|Upon arrival of a Panasonic LUMIX FX150 test sample, it is tested in our DIWA Lab. The technical data of the rigorous tests are processed and translated into understandable data. Inside the lab, testing takes place in standardized circumstances. An environment in which cameras, both compact and system concepts can be compared without a problem. Besides that, the Panasonic FX150 camera is extensively used in practice and evaluated as for operation and shooting in practice. This combination of lab tests and the testing in practice, results in a final conclusion that is carefully reviewed.|
|Accurate color reproduction & white balance
During testing in the DIWA Lab, the color reproduction of the Panasonic LUMIX FX150 is also tested, among other things. The Gretag Macbeth Color Checker is used as reference. From the tests, it turns out that the Panasonic FX150 camera delivers quite an accurate color reproduction up to and including ISO 400 and at higher ISO shows a small difference. This difference is measurable in the lab, however in practice it is hardly visible by the naked eye. The camera is also very well able to set a precise white balance, although the optimal results are obtained when setting a manual balance. In this mode, up to and including ISO 800 an excellent result is obtained, after that it becomes somewhat inaccurate. The auto white balance is sensitive to an excess of incandescent light, yet the manual setting overcomes this problem.
Sensor sensitivity deviation
The ISO values of the Panasonic FX150 specifications are on par with the actual sensor sensitivity. It is not unusual to find a deviation of 20-25%, yet the Panasonic LUMIX FX150 shows quite a regular value of an average of 9.5% more sensitive at 200-1600 ISO, at which 100 ISO is still within margins with a 13% lower value. Higher ISOs show the annoying noise, in measurements and practice, that takes the image quality down. The AUTO ISO setting at which a maximum ISO can be decided, comes in handy here.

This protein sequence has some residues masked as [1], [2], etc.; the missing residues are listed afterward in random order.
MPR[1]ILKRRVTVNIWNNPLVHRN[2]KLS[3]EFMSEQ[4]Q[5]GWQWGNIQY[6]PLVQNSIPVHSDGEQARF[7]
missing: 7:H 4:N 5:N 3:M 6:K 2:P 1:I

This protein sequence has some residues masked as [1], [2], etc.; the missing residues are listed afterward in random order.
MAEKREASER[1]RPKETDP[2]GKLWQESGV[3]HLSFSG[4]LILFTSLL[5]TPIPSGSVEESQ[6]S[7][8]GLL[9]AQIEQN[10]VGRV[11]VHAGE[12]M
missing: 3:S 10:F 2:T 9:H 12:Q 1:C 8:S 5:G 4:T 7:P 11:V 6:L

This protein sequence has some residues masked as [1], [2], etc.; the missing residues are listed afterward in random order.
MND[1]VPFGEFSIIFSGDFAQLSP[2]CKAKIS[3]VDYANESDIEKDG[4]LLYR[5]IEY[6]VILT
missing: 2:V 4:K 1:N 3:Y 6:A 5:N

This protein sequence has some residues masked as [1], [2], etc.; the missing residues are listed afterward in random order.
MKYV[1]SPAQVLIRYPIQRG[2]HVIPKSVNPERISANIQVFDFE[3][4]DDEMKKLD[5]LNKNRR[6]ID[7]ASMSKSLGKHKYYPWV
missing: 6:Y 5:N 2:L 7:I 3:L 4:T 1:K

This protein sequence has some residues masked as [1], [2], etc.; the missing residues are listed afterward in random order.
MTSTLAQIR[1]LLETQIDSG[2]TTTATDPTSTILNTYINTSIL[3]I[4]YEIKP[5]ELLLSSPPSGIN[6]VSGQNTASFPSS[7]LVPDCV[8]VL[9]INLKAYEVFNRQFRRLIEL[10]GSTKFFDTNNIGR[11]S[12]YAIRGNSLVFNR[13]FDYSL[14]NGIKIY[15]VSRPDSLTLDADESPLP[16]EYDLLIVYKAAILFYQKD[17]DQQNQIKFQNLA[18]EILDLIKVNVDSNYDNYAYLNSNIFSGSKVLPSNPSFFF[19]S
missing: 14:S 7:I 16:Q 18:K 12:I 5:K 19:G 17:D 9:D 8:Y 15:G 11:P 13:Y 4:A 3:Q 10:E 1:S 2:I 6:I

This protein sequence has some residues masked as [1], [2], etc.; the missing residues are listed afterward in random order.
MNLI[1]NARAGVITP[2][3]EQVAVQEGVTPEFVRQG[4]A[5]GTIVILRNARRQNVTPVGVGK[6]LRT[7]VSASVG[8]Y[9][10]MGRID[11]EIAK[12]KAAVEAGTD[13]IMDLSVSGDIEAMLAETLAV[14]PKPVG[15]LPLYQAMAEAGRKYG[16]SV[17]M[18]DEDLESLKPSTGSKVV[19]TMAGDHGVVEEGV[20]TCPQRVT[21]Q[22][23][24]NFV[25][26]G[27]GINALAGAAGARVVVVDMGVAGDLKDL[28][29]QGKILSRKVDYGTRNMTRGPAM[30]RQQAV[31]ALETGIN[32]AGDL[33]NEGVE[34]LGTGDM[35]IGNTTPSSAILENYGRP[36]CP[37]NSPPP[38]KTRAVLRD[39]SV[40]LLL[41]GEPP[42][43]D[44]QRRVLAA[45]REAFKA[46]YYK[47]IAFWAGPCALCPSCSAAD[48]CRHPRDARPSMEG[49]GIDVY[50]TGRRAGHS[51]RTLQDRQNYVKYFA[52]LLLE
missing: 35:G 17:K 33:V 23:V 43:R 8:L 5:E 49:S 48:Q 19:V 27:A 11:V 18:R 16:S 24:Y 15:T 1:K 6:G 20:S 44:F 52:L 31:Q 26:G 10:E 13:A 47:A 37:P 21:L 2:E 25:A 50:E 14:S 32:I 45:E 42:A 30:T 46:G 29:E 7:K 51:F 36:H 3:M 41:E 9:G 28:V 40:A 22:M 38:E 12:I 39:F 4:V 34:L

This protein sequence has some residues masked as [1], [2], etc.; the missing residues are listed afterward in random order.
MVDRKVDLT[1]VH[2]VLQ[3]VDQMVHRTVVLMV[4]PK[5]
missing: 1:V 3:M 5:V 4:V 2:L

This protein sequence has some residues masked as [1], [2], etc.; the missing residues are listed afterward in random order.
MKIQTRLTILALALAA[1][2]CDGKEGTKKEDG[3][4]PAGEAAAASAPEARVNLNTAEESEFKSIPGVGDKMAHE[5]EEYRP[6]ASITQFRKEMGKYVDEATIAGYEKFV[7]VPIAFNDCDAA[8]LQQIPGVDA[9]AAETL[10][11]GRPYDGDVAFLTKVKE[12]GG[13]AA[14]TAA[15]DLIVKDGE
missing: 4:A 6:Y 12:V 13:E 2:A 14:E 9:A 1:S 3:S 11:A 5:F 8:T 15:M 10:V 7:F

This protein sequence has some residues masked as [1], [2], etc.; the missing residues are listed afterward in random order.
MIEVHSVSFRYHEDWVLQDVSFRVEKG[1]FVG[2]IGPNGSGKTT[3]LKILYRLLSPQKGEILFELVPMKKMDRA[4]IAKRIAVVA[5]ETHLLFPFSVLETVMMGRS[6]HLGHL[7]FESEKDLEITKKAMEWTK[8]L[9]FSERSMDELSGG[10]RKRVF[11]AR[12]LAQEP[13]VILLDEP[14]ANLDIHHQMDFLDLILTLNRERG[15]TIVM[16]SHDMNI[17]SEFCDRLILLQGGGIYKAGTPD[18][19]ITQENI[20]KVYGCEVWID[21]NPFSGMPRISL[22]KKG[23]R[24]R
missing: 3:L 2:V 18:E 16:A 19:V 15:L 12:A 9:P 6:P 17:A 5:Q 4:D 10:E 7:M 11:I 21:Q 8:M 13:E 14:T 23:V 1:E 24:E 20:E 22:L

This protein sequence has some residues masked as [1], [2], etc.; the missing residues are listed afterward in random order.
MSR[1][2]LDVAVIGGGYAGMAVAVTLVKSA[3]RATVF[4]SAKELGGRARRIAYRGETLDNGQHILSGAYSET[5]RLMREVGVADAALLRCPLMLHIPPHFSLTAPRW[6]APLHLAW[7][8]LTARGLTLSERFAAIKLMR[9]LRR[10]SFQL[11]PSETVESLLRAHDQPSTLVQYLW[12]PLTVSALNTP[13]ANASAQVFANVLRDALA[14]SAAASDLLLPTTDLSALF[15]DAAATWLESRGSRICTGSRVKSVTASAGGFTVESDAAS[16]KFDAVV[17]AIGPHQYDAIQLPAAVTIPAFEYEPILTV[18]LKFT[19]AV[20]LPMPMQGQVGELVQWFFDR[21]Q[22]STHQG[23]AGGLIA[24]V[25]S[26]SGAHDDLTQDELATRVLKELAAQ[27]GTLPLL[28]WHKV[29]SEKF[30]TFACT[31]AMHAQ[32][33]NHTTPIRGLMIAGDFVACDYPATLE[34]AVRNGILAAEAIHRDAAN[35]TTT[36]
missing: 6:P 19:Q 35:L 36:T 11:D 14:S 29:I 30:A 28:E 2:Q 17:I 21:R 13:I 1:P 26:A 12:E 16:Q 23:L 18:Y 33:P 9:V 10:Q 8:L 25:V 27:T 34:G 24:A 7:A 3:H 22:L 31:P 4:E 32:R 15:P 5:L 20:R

|Dynamic range of the Panasonic FX150
The dynamic range is almost similar to the signal/noise ratio of 100-400 ISO. From a quality viewpoint. At ISO 400 we see the ability to reproduce details in dark and light areas without both areas becoming slurred. Somewhat disappointing is the fact that the camera has troubles reaching the same result with 400 ISO as it does with 100-200 ISO. If we compare the results with, for example the Panasonic LUMIX LX3, a 10 Megapixel model, we can see that the latter with this ISO range gets more out of it when it comes to dynamic range.
LEICA DC-VARIO-ELMARIT lens
Whilst measuring the sharpness of the LEICA DC-VARIO-ELMARIT f/2.8-5.6 ASPH lens, the zoom lens turned out to perform excellently. The centre focal length shows hardly any blur towards the edges. Furthermore, the 3.6x zoom lens delivers excellent sharpness. Distortion in general is fine, only the centre of the 28 mm wide angle shows visible distortion, however, this is not unexpected. The remaining focal lengths are excellent.
Chromatic aberration & vignetting
One thing the wide angle of the LEICA lens suffers from is chromatic aberration. The purple edges are visible in the entire aperture range around objects with high contrasts. That brings us to the results of vignetting. The zoom lens of the Panasonic LUMIX FX150 withstood the tests excellently and the lens is free from any visible vignetting. All in all, the 3.6x zoom lens did very well and is a precious addition to this camera.